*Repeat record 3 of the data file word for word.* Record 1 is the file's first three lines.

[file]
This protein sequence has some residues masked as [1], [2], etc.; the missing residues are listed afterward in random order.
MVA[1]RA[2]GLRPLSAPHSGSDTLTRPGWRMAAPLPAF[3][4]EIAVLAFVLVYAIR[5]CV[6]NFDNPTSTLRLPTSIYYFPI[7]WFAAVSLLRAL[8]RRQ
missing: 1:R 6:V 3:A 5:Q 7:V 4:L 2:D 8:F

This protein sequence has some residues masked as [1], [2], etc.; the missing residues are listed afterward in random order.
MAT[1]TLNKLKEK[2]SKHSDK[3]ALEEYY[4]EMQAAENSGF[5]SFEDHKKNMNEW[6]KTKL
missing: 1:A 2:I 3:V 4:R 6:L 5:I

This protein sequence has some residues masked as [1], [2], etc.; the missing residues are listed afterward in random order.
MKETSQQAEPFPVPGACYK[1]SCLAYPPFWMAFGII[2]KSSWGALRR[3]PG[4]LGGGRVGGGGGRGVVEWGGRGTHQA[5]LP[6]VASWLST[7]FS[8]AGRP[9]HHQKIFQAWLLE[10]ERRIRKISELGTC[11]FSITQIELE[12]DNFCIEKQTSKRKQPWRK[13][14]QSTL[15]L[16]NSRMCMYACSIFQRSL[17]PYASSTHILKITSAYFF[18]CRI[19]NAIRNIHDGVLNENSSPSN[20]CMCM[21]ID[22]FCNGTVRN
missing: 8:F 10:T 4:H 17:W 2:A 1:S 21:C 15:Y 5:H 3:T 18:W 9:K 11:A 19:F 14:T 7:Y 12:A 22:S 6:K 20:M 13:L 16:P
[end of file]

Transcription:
This protein sequence has some residues masked as [1], [2], etc.; the missing residues are listed afterward in random order.
MKETSQQAEPFPVPGACYK[1]SCLAYPPFWMAFGII[2]KSSWGALRR[3]PG[4]LGGGRVGGGGGRGVVEWGGRGTHQA[5]LP[6]VASWLST[7]FS[8]AGRP[9]HHQKIFQAWLLE[10]ERRIRKISELGTC[11]FSITQIELE[12]DNFCIEKQTSKRKQPWRK[13][14]QSTL[15]L[16]NSRMCMYACSIFQRSL[17]PYASSTHILKITSAYFF[18]CRI[19]NAIRNIHDGVLNENSSPSN[20]CMCM[21]ID[22]FCNGTVRN
missing: 8:F 10:T 4:H 17:W 2:A 1:S 21:C 15:Y 5:H 3:T 18:W 9:K 11:A 19:F 14:T 7:Y 12:A 22:S 6:K 20:M 13:L 16:P